In honor of today’s lunar eclipse on the far side of the Earth, here is last night’s “full” moon shot, taken about 17 hours before official full.
I learned a few things while making this image last night.
One is, no matter how intense the storm, there’s always a chance that things will clear up. We had a little thunderstorm roll through the area around 8 pm, with almost continuous lightning on the leading edge, wind gusts of up to 30 mph, and nearly half an inch of rain. But it was traveling around 25 mph, so by the time the moon was high enough in the sky to take pictures of, only that tiny little area in the southwest that actually contained the moon had any hint of clouds. And sure enough, that too cleared up and the moon was all alone in the sky.
So I took about 40 images, varying my zoom, ISO, aperture, and shutter speed settings to make sure I got a good shot. And then, right at the end, I decided to do some visual observing. And when I did that, I discovered that the image in the eyepiece was pretty blurry. Now, I know my eyes are getting older (yours are, too), and I know that I have a hard time focusing “late” at night (it was after 11 p.m. by now). But I was still surprised at how different the focal plane of the system is, depending on whether or not the camera is attached.
So I took a few shots at “eyepiece” focus, since all of my previous shots had been done on “camera” focus (looking at the screen on the back of my camera).
And when I came inside I learned that eyepiece focus, at least in my set-up, is much better than camera focus. I need to focus through the eyepiece first, then just put the camera in place and click away. For years I’d been trying the “standard” digiscoping technique of focusing through the eyepiece and then fine-tuning it with the lens on max zoom, trying to get the best possible resolution in the camera screen. But that doesn’t work unless you’re also taking the picture at max zoom, at least with this set-up. Something about the way the lens and the eyepiece interact makes it so that what looks like good focus at max zoom is no longer good focus when you’ve got the entire moon in the image. Here’s one of the shots using best camera focus; see how much blurrier it is?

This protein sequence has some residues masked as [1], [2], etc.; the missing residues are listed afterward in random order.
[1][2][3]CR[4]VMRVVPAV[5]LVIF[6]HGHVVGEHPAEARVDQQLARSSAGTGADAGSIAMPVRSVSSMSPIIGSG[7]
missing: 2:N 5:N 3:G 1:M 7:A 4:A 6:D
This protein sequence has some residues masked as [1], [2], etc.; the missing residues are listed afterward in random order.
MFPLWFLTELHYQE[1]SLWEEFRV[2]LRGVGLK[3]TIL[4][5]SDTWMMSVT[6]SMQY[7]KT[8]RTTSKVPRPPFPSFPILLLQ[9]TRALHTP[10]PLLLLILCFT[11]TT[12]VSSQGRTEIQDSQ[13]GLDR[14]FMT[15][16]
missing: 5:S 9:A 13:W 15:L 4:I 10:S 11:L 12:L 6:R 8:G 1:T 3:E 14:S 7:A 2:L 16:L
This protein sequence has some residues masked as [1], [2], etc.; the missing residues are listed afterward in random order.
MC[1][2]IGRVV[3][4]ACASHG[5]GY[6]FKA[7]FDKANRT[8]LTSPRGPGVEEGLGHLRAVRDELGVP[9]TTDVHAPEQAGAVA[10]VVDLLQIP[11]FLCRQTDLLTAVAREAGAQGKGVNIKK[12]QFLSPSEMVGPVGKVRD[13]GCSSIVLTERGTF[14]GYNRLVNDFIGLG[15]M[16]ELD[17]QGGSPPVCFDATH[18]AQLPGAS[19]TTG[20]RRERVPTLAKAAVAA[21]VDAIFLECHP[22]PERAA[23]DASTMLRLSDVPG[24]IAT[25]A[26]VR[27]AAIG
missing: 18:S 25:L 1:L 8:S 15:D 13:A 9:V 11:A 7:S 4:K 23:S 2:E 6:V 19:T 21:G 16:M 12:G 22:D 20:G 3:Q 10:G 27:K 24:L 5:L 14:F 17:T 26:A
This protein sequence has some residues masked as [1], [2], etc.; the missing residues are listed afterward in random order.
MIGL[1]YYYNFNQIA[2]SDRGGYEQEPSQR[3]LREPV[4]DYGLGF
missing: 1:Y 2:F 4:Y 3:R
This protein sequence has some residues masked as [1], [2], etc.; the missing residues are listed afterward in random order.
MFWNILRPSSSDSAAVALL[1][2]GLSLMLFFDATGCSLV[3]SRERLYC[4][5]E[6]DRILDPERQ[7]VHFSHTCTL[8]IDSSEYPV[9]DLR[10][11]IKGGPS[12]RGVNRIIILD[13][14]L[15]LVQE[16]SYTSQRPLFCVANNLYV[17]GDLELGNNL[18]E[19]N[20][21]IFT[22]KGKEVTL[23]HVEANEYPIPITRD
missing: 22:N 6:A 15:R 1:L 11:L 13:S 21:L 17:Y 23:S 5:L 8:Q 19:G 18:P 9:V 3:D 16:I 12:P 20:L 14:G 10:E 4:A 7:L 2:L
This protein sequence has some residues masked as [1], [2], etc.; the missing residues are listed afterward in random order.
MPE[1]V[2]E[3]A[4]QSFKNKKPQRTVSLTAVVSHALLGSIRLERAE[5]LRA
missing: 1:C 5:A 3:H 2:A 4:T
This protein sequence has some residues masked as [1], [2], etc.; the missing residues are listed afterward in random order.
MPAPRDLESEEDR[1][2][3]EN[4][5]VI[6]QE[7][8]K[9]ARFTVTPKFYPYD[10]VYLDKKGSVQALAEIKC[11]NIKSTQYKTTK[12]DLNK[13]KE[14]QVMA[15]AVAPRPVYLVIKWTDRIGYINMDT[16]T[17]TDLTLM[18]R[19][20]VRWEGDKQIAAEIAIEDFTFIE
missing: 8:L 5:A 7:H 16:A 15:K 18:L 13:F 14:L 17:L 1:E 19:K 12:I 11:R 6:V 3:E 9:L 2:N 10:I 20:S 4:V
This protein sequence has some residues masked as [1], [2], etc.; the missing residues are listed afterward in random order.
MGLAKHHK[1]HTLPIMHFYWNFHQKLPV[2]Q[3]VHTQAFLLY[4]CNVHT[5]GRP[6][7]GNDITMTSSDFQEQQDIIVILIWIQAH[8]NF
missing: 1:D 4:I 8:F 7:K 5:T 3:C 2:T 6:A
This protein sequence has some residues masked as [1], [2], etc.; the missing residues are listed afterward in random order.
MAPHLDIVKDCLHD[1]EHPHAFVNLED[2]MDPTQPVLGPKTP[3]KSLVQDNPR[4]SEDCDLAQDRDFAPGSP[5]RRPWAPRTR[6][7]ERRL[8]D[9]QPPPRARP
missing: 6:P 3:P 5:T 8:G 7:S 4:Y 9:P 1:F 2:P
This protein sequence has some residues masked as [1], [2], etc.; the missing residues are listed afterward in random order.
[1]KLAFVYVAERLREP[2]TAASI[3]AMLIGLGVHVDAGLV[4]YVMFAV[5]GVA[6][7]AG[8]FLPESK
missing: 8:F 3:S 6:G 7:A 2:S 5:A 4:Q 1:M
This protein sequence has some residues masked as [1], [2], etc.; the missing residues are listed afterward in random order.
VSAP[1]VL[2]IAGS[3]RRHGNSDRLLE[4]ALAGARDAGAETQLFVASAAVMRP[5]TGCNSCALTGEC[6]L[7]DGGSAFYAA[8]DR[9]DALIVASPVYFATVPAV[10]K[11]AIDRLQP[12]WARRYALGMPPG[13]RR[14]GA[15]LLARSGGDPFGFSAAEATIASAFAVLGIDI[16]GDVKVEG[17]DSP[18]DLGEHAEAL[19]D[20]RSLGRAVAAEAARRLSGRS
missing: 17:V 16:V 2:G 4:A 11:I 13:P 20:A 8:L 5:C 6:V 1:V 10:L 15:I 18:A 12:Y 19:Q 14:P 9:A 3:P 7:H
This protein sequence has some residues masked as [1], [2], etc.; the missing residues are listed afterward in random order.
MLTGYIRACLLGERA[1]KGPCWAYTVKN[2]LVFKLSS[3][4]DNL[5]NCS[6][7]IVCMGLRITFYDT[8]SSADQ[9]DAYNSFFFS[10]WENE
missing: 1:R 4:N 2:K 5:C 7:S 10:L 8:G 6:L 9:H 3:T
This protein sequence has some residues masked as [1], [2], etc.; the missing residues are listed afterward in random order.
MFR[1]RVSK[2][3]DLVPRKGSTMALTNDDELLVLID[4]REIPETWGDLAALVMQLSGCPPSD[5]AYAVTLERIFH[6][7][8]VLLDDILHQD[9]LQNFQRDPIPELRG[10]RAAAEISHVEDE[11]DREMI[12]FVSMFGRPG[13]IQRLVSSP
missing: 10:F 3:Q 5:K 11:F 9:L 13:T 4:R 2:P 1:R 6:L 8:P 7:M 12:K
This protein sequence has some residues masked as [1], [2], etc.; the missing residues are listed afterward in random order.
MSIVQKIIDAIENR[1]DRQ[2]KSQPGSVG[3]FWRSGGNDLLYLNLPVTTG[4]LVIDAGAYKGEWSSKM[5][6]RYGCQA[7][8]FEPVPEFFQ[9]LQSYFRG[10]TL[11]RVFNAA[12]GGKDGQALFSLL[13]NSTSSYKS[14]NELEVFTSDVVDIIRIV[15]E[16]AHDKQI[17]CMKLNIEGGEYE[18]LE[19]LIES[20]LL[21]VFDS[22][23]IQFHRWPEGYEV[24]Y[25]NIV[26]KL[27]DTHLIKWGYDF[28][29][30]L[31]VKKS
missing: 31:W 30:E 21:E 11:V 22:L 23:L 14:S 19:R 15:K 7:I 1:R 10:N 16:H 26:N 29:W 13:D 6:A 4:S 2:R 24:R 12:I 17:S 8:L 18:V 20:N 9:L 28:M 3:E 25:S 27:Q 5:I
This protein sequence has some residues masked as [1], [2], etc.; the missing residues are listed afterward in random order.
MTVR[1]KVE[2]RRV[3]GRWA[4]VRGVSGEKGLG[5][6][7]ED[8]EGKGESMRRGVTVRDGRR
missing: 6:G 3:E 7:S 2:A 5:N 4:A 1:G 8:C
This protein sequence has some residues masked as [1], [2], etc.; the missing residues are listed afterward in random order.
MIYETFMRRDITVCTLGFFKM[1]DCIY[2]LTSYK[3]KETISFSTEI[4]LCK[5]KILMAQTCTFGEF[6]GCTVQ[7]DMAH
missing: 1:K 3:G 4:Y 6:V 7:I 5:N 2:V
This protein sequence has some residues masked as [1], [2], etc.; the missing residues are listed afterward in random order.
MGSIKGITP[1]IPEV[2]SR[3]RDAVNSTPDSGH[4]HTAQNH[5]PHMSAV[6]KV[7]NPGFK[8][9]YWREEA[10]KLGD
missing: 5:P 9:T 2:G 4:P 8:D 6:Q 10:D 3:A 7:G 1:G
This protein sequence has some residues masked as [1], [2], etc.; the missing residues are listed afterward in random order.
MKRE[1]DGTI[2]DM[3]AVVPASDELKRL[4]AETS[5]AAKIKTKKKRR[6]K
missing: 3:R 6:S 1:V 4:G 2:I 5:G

And so, despite their blurriness (an unrelated effect of uncontrolled dew on the lens), a few shots snapped out of idle curiosity before heading inside for the night turned out to be the most useful shots of the session.
And a third thing I learned is that June’s moon is known as Flower Moon in the “English” scheme, Strawberry Moon in the “Native American” scheme, Rose Moon in the “Colonial American” scheme, Moon of Horses in Celtic, Dyad Moon in Wiccan (Medieval), and Planting Moon in Wiccan (Neo Pagan). All of these names are from the MoonPhase iPad app.